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Balanced Fare: We Report, You Deride

Sunday, June 16, 2002




Happy Days Are Here Again

Paul Krugman is an incredible writer. No, really, look at the effect he had on this guy:

"Krugman: Plutocracy and Politics

Paul Krugman has two extraordinary excellences: the first is to figure out the way to model a problem in economics to make the answer obvvious (sic) and clear; the second is to say what is generally known in such a crystal-clear manner that thereafter it is hard to think of it in any other way."


Wow. But some of us have clung to our critical faculties and are still thinking about income inequality. Paul Krugman and one-time Republican Keith Phillips have furrowed our brow with their arguments that the rich are getting richer and the rest of us should tremble.

But perhaps I shouldn’t care. Is not the lot of the ordinary, everyday American improving steadily? Allow me to paraphrase one of the great US Presidents [Republicans click][Democrats click. Sorry, flashback. This might help] of this or any century, and ask:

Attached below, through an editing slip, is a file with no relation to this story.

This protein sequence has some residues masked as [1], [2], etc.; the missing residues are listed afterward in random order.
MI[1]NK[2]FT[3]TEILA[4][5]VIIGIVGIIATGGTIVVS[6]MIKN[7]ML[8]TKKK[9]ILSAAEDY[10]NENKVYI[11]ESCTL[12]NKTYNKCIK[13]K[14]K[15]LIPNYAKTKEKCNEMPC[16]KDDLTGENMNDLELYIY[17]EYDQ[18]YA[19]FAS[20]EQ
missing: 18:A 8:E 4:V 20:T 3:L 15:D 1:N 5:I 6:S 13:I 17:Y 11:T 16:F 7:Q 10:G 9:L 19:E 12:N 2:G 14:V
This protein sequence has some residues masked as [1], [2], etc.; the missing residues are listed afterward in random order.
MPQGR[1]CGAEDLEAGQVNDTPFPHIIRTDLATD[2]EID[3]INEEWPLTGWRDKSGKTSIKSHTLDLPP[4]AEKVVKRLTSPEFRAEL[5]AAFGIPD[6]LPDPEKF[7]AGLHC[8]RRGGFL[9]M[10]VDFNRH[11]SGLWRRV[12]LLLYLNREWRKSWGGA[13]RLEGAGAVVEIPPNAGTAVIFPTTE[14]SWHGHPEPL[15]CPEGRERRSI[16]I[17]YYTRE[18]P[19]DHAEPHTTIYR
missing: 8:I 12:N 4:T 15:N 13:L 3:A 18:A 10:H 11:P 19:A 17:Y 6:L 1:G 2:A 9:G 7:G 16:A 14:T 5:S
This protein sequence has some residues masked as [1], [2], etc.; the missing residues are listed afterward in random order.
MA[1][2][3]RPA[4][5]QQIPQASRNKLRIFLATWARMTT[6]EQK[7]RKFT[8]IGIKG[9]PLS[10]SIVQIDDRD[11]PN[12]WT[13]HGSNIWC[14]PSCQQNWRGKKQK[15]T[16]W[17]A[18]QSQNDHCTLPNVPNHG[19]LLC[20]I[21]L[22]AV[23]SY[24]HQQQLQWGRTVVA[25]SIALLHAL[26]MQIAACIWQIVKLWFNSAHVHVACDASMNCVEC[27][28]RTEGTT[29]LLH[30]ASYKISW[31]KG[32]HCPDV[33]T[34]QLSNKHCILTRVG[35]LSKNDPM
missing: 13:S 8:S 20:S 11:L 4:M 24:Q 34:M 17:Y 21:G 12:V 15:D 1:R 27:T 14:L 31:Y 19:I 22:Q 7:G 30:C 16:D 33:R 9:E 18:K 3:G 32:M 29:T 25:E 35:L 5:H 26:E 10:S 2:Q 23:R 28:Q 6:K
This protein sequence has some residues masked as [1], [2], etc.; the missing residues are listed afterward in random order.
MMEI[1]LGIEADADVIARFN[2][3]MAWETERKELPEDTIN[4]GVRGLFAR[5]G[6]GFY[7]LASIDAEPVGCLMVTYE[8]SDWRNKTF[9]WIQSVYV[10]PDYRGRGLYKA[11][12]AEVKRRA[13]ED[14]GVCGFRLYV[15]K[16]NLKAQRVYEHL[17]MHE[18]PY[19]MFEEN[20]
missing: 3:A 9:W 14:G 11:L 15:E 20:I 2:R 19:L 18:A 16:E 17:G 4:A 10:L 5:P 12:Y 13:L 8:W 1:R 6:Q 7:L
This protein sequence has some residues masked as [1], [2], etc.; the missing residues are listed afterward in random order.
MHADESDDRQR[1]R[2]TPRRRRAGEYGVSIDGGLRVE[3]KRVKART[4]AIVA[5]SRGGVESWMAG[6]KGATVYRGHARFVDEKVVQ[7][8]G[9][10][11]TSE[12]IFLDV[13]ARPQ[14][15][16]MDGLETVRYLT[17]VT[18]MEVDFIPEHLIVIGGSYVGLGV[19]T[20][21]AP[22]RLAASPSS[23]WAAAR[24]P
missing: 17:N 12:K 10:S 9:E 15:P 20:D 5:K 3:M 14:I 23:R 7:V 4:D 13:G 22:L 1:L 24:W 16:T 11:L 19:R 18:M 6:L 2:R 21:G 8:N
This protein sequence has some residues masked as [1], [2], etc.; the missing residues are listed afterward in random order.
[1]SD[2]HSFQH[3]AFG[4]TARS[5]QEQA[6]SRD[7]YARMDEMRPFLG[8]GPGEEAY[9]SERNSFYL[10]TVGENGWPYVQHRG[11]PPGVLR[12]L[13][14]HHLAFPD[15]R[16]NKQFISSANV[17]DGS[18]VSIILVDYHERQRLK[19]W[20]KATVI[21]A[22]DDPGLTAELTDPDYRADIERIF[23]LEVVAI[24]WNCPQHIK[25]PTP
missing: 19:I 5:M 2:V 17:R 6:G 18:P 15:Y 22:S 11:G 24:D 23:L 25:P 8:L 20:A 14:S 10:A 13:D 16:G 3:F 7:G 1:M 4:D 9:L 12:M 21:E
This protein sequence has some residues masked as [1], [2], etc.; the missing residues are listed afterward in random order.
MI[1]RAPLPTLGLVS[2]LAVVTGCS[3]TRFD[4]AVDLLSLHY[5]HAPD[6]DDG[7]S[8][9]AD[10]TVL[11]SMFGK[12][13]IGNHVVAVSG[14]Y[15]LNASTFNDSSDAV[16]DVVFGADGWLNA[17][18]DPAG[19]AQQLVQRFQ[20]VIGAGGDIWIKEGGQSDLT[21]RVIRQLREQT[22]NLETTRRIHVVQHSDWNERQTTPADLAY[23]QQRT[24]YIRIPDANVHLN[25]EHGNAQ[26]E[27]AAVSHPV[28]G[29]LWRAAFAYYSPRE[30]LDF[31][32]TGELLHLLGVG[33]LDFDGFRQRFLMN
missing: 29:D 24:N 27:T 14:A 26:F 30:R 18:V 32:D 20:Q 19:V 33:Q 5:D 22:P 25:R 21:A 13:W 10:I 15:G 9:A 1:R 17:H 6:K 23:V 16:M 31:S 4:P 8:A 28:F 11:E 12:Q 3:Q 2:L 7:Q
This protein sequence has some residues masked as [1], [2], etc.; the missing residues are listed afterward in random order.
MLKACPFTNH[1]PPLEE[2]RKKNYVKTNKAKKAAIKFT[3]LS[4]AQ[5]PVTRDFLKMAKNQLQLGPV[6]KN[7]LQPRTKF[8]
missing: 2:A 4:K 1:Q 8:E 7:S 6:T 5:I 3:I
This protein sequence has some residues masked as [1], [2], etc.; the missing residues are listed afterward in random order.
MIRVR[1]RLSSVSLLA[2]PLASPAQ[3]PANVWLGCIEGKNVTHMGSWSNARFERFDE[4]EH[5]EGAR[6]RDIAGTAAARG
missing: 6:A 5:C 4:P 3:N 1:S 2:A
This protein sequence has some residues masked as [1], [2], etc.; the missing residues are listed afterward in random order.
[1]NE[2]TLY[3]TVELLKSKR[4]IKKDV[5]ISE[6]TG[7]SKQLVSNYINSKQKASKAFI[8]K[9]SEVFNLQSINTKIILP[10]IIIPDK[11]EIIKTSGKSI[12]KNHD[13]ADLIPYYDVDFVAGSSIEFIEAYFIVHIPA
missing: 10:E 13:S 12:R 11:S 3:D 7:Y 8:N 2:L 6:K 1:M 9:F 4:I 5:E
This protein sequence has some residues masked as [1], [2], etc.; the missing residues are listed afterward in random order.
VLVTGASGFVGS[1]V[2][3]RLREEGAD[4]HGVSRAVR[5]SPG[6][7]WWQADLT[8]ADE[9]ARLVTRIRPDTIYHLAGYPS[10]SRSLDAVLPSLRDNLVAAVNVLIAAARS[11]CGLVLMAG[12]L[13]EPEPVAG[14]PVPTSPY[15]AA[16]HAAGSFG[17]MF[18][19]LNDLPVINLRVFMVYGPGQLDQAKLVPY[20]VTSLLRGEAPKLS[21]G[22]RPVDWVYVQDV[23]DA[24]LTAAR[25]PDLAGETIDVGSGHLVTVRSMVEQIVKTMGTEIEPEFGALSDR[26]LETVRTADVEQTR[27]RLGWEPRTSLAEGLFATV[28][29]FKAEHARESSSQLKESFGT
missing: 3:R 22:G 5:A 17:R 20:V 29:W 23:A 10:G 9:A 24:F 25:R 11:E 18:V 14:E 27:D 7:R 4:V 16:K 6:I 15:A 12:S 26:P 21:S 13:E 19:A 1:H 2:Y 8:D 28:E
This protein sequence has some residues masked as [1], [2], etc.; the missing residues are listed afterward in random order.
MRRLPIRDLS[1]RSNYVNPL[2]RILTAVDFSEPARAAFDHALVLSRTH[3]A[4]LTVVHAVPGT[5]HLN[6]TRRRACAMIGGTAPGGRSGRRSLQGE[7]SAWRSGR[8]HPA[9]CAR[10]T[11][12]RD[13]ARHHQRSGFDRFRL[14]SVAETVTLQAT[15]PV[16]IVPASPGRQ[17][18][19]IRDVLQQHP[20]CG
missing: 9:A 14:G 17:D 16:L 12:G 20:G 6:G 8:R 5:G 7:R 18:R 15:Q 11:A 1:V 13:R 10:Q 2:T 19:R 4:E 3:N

Are you better off now than you were one hundred years ago?

Good question. And why ask me, heck, I can barely remember what I had for breakfast. But here is a long and fascinating piece which addresses that very topic, and I excerpt thusly:


"There is one central fact about the economic history of the twentieth century: above all, the century just past has been the century of increasing material wealth and economic productivity. No previous era and no previous economy has seen material wealth and productive potential grow at such a pace. The bulk of America’s population today achieves standards of material comfort and capabilities that were beyond the reach of even the richest of previous centuries. Even lower middle-class households in relatively poor countries have today material standards of living that would make them, in many respects, the envy of the powerful and lordly of past centuries"

That sort of good news deserves a a soundtrack. Please cue the soundtrack. Oh, why do all these links lead to seven hundred pop-ups? Fine, just hum "It's Getting Better" by the Beatles, Sgt. Pepper, you know it. And let’s thank the author for a nice abstract of a fascinating project.

So have a great day, everyone, and a better tomorrow. And an even better next century.


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